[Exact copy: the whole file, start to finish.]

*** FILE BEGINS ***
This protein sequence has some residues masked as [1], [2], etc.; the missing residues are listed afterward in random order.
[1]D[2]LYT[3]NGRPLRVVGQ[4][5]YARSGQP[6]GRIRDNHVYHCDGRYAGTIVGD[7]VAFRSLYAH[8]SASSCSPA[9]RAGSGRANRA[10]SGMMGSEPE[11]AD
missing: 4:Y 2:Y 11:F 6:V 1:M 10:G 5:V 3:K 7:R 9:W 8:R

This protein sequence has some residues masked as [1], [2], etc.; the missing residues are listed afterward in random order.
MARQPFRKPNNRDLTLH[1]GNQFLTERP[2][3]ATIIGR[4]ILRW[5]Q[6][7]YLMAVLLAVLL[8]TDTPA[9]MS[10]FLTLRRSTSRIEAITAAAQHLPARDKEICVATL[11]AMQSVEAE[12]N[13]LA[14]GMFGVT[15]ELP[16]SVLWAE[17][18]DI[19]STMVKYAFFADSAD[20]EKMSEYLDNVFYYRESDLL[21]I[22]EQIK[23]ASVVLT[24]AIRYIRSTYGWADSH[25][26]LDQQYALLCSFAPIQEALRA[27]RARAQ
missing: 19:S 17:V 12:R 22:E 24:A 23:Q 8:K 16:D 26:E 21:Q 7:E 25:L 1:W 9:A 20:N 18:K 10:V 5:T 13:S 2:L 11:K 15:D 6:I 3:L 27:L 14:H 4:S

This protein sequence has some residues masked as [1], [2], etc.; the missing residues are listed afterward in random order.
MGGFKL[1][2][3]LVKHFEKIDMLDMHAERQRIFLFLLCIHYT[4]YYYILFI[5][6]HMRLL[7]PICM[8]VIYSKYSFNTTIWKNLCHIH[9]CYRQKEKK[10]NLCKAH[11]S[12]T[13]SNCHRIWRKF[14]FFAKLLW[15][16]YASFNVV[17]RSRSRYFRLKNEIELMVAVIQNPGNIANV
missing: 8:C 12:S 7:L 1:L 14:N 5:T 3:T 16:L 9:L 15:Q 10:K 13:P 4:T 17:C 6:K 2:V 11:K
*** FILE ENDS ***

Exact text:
This protein sequence has some residues masked as [1], [2], etc.; the missing residues are listed afterward in random order.
[1]D[2]LYT[3]NGRPLRVVGQ[4][5]YARSGQP[6]GRIRDNHVYHCDGRYAGTIVGD[7]VAFRSLYAH[8]SASSCSPA[9]RAGSGRANRA[10]SGMMGSEPE[11]AD
missing: 4:Y 2:Y 11:F 6:V 1:M 10:G 5:V 3:K 7:R 9:W 8:R

This protein sequence has some residues masked as [1], [2], etc.; the missing residues are listed afterward in random order.
MARQPFRKPNNRDLTLH[1]GNQFLTERP[2][3]ATIIGR[4]ILRW[5]Q[6][7]YLMAVLLAVLL[8]TDTPA[9]MS[10]FLTLRRSTSRIEAITAAAQHLPARDKEICVATL[11]AMQSVEAE[12]N[13]LA[14]GMFGVT[15]ELP[16]SVLWAE[17][18]DI[19]STMVKYAFFADSAD[20]EKMSEYLDNVFYYRESDLL[21]I[22]EQIK[23]ASVVLT[24]AIRYIRSTYGWADSH[25][26]LDQQYALLCSFAPIQEALRA[27]RARAQ
missing: 19:S 17:V 12:R 22:E 24:A 23:Q 8:K 16:D 26:E 21:Q 7:E 25:L 1:W 9:A 20:N 18:K 10:V 5:T 13:S 2:L 11:K 15:D 6:I 3:L 27:L 14:H 4:S

This protein sequence has some residues masked as [1], [2], etc.; the missing residues are listed afterward in random order.
MGGFKL[1][2][3]LVKHFEKIDMLDMHAERQRIFLFLLCIHYT[4]YYYILFI[5][6]HMRLL[7]PICM[8]VIYSKYSFNTTIWKNLCHIH[9]CYRQKEKK[10]NLCKAH[11]S[12]T[13]SNCHRIWRKF[14]FFAKLLW[15][16]YASFNVV[17]RSRSRYFRLKNEIELMVAVIQNPGNIANV
missing: 8:C 12:S 7:L 1:L 14:N 5:T 3:T 16:L 9:L 15:Q 10:K 13:P 4:T 17:C 6:K 2:V 11:K